While many business owners and managers will not ever face the prospect of finding out that one of the employees that they rely upon has been incarcerated, it is still an eventuality worth preparing for.
To that end, here are a few pieces of advice for anyone who has to cope with the incarceration of a team member so that this process is less of a struggle.
Find out where they are being held
Knowing where an employee has ended up after the decision is made to send them to prison, for whatever reason, is clearly useful for an employer.
Thankfully this is also relatively straightforward as a result of the modern tools that are available for pinpointing particular inmates.
For example, if you want to locate a person in a prison in Florida, you can search for them online and get all of the publicly available information about where they are and what specific policies are in place at the facility in question which will determine your next steps.
Consider termination options
In the case that the employee is being incarcerated for a protracted period, from a few months to several years, you may deem it sensible to terminate their role with your organization.
One option is to end the relationship between these two parties by focusing on the fact that the employee is effectively incapable of keeping up their end of the contract they signed when committing to work with your business.
This is not the best option, as it could be used as grounds for unfair dismissal given the ambiguities involved.
The better route is to determine if the employee can be dismissed because of the way that their conduct that caused their arrest and imprisonment relates to their role in the workplace. In the case of a violent crime, for example, it should be reasonable for an employer to seek termination on this basis.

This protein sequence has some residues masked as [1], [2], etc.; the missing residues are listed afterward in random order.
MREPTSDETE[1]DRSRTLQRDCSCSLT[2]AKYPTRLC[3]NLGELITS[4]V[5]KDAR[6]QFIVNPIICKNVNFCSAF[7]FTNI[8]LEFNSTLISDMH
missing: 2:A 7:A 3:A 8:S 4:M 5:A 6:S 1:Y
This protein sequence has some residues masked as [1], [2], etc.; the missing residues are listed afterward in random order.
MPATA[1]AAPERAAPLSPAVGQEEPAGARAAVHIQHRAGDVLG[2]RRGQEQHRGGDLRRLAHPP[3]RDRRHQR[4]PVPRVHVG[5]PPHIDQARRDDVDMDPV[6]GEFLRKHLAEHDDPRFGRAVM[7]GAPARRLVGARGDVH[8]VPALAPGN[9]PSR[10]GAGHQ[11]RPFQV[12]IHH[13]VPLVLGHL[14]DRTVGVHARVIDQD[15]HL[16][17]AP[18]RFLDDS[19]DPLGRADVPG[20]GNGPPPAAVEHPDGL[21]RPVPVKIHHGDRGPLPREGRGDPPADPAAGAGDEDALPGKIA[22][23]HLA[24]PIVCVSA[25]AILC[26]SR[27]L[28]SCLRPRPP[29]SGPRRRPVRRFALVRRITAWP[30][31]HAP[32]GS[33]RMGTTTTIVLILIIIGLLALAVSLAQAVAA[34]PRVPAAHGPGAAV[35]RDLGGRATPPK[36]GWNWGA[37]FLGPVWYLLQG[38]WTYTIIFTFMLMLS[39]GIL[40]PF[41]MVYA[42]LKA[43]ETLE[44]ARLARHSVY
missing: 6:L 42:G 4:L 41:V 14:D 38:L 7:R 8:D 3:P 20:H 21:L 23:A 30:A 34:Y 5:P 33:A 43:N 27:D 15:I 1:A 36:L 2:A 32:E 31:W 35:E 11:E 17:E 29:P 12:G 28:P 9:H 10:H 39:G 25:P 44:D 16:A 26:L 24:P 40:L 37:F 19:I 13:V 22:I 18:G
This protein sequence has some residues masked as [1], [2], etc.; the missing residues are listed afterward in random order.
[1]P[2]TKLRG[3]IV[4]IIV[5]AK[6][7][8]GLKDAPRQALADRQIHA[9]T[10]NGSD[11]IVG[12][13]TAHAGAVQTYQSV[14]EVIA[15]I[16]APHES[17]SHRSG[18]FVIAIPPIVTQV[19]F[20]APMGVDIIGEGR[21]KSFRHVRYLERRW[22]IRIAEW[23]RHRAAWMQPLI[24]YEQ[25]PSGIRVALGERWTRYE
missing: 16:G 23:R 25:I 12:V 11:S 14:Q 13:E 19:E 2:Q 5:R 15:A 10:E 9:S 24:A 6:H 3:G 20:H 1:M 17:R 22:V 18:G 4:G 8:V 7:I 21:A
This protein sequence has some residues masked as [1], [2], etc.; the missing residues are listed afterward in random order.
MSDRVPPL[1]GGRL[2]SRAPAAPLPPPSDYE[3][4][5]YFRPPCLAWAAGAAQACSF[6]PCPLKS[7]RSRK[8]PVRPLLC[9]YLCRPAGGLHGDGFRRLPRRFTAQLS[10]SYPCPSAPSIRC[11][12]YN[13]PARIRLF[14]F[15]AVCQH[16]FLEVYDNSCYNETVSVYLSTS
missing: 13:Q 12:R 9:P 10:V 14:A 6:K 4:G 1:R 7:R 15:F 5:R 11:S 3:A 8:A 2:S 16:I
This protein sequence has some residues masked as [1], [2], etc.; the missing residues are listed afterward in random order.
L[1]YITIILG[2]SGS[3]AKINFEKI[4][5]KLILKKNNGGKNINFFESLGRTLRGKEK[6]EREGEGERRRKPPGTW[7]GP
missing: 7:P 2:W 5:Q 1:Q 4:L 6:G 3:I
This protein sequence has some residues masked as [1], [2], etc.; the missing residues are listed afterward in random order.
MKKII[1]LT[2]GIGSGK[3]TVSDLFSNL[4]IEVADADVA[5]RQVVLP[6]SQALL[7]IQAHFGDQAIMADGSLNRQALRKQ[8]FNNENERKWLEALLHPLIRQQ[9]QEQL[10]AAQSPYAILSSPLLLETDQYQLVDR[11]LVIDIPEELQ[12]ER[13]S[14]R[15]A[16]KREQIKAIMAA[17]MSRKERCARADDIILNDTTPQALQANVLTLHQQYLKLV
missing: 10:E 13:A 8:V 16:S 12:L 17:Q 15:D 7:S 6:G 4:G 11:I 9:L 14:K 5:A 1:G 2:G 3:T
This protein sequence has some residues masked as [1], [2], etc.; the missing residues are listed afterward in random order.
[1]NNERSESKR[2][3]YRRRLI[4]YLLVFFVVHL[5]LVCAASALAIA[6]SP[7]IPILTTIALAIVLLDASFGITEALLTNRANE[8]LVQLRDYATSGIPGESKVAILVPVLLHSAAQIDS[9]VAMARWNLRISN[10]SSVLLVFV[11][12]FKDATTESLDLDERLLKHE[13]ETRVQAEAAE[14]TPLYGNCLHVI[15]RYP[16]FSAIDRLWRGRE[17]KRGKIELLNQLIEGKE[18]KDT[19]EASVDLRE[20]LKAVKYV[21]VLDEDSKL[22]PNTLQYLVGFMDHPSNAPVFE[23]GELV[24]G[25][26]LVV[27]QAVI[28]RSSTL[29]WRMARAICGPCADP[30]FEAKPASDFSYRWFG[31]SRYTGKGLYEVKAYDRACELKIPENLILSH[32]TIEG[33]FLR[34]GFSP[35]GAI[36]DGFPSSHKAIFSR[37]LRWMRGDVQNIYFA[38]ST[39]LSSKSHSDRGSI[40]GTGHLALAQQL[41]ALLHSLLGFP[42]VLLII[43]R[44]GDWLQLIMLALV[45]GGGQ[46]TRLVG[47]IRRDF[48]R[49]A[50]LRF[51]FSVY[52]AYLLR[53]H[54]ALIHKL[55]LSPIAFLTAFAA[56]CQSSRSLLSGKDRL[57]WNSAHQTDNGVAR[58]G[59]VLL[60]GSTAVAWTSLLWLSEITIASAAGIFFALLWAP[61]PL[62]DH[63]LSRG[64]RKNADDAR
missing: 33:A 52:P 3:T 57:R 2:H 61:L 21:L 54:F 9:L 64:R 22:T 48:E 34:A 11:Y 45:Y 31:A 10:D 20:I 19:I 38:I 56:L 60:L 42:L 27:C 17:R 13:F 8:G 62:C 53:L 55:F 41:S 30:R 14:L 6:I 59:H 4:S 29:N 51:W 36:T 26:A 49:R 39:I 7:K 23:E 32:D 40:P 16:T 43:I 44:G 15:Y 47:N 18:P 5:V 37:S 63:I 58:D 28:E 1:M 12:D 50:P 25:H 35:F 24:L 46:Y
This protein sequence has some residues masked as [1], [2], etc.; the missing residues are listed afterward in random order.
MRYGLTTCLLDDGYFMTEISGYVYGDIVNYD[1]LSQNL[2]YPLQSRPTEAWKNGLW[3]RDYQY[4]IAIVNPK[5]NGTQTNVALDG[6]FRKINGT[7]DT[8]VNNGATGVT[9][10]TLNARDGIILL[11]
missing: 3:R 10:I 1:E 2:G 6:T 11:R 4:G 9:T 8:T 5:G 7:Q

Likewise if you can produce tangible evidence that without the employee being able to work, your company would be incapable of operating, termination is a legitimate option.
Understand employee rights
You not only need to think about how an employee’s imprisonment impacts your organization, but also what rights they are afforded which you as an employer must recognize and respect in the way you proceed.
For example, while you do not need to pay the salary of a member of staff who is in custody ahead of a trial and thus unable to work, you will need to adhere to this commitment if you have simply suspended the individual following an arrest from which no further action has been taken by the authorities.
If in doubt, always seek the advice and guidance of a legal expert. It also makes sense to prepare for this eventuality with internal policies that can kick in as and when an employee is incarcerated, rather than rushing to cope with this crisis only after it has struck home and caused disruption.